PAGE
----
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Creating hybrid FPGA/virtual platform prototypes

Posted: 08 Aug 2013 ?? ?Print Version ?Bookmark and Share

Keywords:SoC? PCI Express? PCIe? Cabling? SystemC/TLM?

FPGA-based prototypes deliver high value to a SoC development organisation by providing multi-megahertz processing performance, real world I/O connectivity, and portability for distribution to software developers or field testing scenarios. The prototypes deliver operational systems running fast enough to make embedded software development and hardware/software validation feasible. Teams that have adopted FPGA-based prototyping realise months in shortened schedules and a more efficient and parallel hardware/software engineering methodology.

To fully realise the potential of these systems and maximise the return on investment from prototyping systems, development teams are taking advantage of advanced data exchange links beyond traditional JTAG. High-bandwidth physical links like PCI Express (PCIe) over Cabling allow the prototype to communicate with custom user applications for system control and monitoring. With a transaction-level interface to a SystemC/TLM virtual prototype, a new class of hybrid prototype is possible that leverages the strengths of both hardware and software-based prototyping methods.

Providing connectivity for a prototyping system
The conventional usage of the FPGA-based prototype has been as a stand-alone, isolated system. Any data links to a workstation have been relegated to programming the FPGA devices via JTAG, or in cases where an embedded CPU is included, a JTAG debug port allows the embedded software debug environment to communicate with the prototype for memory monitoring and source code debug. JTAG is an excellent vehicle for occasional data access, but it was not designed for high-bandwidth communication.

PCI Express expansion by using PCIe over Cabling products (figure 1) has emerged as a de facto standard to provide higher bandwidth data exchange with FPGA-based prototypes. Most commercial FPGA-based prototyping systems provide some manner of PCIe access. For example, the UMRBus incorporated into the Synopsys HAPS 60 FPGA-based prototyping system provides the hardware infrastructure, OS device drivers, and various APIs for configuration and data exchange.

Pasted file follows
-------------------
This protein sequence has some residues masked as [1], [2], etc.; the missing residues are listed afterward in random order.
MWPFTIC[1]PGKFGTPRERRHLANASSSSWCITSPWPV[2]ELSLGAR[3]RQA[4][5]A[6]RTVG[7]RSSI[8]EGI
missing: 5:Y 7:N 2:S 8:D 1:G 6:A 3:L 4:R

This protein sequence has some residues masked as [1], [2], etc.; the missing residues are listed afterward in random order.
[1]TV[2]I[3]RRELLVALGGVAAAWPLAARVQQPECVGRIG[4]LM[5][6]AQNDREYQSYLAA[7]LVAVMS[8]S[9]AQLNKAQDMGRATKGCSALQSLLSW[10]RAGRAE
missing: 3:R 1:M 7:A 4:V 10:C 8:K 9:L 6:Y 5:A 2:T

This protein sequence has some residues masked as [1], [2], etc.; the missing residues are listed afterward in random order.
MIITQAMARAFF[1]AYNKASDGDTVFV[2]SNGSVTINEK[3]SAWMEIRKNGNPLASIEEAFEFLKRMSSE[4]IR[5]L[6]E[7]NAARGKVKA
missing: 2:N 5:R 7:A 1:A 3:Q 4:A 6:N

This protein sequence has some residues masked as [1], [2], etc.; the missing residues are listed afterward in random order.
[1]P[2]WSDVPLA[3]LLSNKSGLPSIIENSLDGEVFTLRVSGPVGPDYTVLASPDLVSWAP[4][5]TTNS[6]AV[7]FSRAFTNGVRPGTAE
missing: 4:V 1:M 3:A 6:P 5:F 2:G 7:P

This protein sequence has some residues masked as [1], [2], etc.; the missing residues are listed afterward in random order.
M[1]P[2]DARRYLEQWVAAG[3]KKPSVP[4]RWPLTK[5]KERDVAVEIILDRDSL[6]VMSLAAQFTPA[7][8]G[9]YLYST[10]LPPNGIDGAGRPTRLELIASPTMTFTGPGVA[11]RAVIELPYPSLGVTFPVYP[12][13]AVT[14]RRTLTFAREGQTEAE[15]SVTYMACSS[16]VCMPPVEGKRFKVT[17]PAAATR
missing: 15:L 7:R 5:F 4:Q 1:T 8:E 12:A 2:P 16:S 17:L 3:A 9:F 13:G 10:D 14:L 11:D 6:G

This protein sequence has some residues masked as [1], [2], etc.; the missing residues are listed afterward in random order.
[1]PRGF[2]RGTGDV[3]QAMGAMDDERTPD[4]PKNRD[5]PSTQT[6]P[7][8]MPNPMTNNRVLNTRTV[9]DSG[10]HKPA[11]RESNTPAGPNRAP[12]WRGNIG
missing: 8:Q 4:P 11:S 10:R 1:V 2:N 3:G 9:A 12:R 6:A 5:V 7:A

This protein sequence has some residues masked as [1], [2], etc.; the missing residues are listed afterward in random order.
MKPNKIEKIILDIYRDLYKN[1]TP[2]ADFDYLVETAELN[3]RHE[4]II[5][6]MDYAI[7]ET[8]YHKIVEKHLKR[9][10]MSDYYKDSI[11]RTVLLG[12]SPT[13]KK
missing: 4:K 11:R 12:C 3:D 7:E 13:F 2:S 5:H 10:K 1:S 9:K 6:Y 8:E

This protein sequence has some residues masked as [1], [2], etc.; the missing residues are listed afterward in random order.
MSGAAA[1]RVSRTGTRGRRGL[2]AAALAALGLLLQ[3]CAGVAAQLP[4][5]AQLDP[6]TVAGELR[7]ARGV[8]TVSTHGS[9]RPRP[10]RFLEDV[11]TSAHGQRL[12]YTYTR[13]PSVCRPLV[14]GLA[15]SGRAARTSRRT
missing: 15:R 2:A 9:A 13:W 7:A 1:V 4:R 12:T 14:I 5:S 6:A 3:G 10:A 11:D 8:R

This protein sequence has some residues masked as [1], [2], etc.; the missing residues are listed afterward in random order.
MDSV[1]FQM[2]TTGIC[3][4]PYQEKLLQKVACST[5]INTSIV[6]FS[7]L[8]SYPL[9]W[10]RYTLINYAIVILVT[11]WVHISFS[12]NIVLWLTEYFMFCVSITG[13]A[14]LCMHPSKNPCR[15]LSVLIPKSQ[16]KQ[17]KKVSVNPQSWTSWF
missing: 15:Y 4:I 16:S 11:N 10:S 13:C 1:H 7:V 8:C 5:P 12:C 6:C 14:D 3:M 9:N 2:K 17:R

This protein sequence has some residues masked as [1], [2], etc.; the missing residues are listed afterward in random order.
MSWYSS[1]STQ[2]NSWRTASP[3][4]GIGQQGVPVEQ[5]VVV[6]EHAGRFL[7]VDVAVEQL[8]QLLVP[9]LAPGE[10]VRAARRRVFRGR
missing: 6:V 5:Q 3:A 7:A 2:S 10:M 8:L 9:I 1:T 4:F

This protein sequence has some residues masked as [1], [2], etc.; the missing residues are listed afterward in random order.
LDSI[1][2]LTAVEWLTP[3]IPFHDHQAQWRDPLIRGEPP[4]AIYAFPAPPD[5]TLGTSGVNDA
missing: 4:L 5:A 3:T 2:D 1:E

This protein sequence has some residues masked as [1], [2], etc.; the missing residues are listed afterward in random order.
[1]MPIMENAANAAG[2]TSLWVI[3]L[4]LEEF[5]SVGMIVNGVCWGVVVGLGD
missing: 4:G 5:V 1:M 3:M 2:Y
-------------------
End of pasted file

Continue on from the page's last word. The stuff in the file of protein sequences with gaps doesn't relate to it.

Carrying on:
Figure 1: Example physical connectivity for FPGA-based prototype, Synopsys UMRBus PCIe over Cable.

Synopsys FPGA-based prototype
To maximise versatility and application, the UMRBus was designed as a multi-point interface. The plaform supports 27 independent interfaces per hardware motherboard and each interface provides 63 independently addressable interfaces per UMRBus chain. This deep hardware capacity allows the communication system to access various regions of the ASIC/SoC design and commit a communication channel for a particular application of the bus.

OS-specific APIs consist of functions for a host application to access client applications of the prototype. Depending on the application and bandwidth demand, the UMRBus provides data width options of 1-, 2-, 4-, 8-, 16-, and 32bit implementations. An 800 Mbit/s performance is possible given a 100MHz global system clock and an 8bit wide configuration.

Now that we have a high-performance, low-latency channel between the workstation and the prototype new hardware/software validation scenarios are possible and benefits can be realised with the communication link.

A rapid update process for boot ROM firmware
Consider a scheme for applying updates to the embedded boot ROM firmware of an FPGA-based prototype. In an embedded system, at the time of power on the CPU is uninitialized and system-specific configuration is required before proceeding to complex tasks like loading the embedded operating system. A piece of code is required at power-on that does the basic system setup before handing over the control to the boot loader usually present in external NOR/NAND Flash memory or to support the download tool for programming the Flash.

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